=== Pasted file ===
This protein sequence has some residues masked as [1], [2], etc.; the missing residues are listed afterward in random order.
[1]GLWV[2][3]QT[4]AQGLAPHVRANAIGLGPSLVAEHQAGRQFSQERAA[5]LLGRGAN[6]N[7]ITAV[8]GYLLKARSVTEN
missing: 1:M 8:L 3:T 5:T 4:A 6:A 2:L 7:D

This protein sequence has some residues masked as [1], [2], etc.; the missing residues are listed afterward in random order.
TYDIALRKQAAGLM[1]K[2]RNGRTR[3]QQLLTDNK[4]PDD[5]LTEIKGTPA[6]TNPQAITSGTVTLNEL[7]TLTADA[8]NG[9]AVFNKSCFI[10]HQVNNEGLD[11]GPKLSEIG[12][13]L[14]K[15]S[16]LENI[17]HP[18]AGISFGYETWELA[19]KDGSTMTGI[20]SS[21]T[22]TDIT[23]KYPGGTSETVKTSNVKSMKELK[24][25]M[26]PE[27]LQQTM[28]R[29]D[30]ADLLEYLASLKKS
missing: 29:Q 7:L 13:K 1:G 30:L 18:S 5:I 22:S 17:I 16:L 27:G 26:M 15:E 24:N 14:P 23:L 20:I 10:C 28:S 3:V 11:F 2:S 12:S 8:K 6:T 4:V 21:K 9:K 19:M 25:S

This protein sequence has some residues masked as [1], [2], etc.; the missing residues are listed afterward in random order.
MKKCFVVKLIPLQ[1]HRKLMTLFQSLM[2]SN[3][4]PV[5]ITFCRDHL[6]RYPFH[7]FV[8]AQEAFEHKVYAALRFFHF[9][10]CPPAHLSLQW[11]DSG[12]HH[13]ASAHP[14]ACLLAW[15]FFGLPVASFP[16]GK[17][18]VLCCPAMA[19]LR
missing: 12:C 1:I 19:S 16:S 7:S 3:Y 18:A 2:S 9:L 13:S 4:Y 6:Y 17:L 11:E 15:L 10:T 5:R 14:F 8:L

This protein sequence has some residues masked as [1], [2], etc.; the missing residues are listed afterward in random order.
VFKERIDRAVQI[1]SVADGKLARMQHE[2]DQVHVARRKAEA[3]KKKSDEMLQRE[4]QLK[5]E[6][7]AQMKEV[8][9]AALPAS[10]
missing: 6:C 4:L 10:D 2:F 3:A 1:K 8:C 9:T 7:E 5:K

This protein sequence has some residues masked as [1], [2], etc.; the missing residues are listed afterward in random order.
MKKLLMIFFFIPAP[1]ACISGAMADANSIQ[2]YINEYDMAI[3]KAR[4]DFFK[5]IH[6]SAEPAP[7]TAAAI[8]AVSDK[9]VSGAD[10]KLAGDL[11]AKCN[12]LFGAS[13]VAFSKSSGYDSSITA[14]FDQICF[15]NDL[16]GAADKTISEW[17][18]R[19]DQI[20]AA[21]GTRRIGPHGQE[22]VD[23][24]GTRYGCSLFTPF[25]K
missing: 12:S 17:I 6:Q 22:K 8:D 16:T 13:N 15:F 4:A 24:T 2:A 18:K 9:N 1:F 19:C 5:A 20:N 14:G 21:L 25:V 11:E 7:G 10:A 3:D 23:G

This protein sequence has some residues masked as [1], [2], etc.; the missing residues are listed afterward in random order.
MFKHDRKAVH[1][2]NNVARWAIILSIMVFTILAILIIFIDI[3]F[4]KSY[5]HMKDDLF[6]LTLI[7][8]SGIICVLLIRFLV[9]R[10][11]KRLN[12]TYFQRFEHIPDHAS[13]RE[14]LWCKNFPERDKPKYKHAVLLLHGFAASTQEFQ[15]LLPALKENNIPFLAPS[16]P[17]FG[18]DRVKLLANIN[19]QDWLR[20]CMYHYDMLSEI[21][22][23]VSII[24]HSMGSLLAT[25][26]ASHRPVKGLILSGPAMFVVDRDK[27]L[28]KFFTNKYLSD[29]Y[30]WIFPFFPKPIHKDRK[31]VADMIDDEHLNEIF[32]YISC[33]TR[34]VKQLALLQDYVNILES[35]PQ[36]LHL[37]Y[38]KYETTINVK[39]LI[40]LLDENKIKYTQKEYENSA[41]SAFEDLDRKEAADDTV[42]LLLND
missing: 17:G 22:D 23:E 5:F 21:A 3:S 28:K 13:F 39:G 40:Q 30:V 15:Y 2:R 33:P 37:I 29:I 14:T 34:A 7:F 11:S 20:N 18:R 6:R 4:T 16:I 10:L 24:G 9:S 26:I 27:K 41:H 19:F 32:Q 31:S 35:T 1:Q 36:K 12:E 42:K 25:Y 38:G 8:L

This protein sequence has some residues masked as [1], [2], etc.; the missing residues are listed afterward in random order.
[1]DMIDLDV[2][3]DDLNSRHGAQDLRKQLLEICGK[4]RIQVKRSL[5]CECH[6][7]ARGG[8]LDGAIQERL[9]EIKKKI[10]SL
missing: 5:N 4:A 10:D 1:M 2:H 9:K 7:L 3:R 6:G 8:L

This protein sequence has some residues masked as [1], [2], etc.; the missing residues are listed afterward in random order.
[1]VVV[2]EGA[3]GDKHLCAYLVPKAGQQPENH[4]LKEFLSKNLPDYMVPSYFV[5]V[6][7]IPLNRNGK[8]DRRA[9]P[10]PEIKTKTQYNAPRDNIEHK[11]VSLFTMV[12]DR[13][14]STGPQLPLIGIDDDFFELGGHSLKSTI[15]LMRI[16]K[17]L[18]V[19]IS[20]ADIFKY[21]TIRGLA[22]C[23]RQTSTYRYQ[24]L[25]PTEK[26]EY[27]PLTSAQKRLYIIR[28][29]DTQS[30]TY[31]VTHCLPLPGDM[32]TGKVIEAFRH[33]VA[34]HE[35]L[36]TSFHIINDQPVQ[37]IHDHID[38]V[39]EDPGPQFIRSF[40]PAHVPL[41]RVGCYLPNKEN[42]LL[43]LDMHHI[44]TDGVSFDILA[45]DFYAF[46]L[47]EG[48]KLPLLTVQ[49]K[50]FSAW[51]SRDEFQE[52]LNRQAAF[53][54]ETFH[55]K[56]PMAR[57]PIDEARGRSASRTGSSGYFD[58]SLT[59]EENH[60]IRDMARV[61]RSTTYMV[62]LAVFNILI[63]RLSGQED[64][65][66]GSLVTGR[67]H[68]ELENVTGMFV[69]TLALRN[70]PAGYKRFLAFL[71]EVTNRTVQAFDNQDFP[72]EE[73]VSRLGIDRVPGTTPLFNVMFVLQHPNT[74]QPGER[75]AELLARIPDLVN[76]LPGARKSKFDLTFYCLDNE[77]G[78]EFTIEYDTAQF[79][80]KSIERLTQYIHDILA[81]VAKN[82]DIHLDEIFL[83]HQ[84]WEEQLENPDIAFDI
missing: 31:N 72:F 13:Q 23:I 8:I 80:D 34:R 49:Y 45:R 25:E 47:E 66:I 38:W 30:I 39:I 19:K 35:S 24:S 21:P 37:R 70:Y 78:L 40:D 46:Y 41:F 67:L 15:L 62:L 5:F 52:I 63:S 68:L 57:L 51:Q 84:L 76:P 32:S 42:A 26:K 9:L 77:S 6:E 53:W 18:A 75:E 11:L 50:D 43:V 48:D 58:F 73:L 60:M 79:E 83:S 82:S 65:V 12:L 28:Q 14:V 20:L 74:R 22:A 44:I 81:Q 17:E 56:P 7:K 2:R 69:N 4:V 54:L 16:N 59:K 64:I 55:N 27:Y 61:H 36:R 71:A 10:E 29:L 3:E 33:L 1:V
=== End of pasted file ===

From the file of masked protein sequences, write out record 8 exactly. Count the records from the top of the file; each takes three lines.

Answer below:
This protein sequence has some residues masked as [1], [2], etc.; the missing residues are listed afterward in random order.
[1]VVV[2]EGA[3]GDKHLCAYLVPKAGQQPENH[4]LKEFLSKNLPDYMVPSYFV[5]V[6][7]IPLNRNGK[8]DRRA[9]P[10]PEIKTKTQYNAPRDNIEHK[11]VSLFTMV[12]DR[13][14]STGPQLPLIGIDDDFFELGGHSLKSTI[15]LMRI[16]K[17]L[18]V[19]IS[20]ADIFKY[21]TIRGLA[22]C[23]RQTSTYRYQ[24]L[25]PTEK[26]EY[27]PLTSAQKRLYIIR[28][29]DTQS[30]TY[31]VTHCLPLPGDM[32]TGKVIEAFRH[33]VA[34]HE[35]L[36]TSFHIINDQPVQ[37]IHDHID[38]V[39]EDPGPQFIRSF[40]PAHVPL[41]RVGCYLPNKEN[42]LL[43]LDMHHI[44]TDGVSFDILA[45]DFYAF[46]L[47]EG[48]KLPLLTVQ[49]K[50]FSAW[51]SRDEFQE[52]LNRQAAF[53][54]ETFH[55]K[56]PMAR[57]PIDEARGRSASRTGSSGYFD[58]SLT[59]EENH[60]IRDMARV[61]RSTTYMV[62]LAVFNILI[63]RLSGQED[64][65][66]GSLVTGR[67]H[68]ELENVTGMFV[69]TLALRN[70]PAGYKRFLAFL[71]EVTNRTVQAFDNQDFP[72]EE[73]VSRLGIDRVPGTTPLFNVMFVLQHPNT[74]QPGER[75]AELLARIPDLVN[76]LPGARKSKFDLTFYCLDNE[77]G[78]EFTIEYDTAQF[79][80]KSIERLTQYIHDILA[81]VAKN[82]DIHLDEIFL[83]HQ[84]WEEQLENPDIAFDI
missing: 31:N 72:F 13:Q 23:I 8:I 80:D 34:R 49:Y 45:R 25:E 47:E 66:I 38:W 30:I 39:I 19:K 35:S 24:S 21:P 37:R 70:Y 78:L 40:D 46:Y 41:F 67:L 15:L 62:L 5:F 52:I 63:S 68:L 57:L 51:Q 84:L 76:P 32:S 42:A 26:K 9:L 77:S 6:E 53:W 18:A 75:E 11:L 50:D 43:V 48:D 58:F 73:L 60:M 79:E 83:S 82:S 65:V 12:L 28:Q 14:V 20:L 74:R 22:A 44:I 81:Q 17:E 56:P 7:K 2:R 69:N 4:V 54:L 16:N 59:K 64:I 55:N 27:Y 61:H 36:R 71:A 10:E 29:L 3:E 33:L 1:V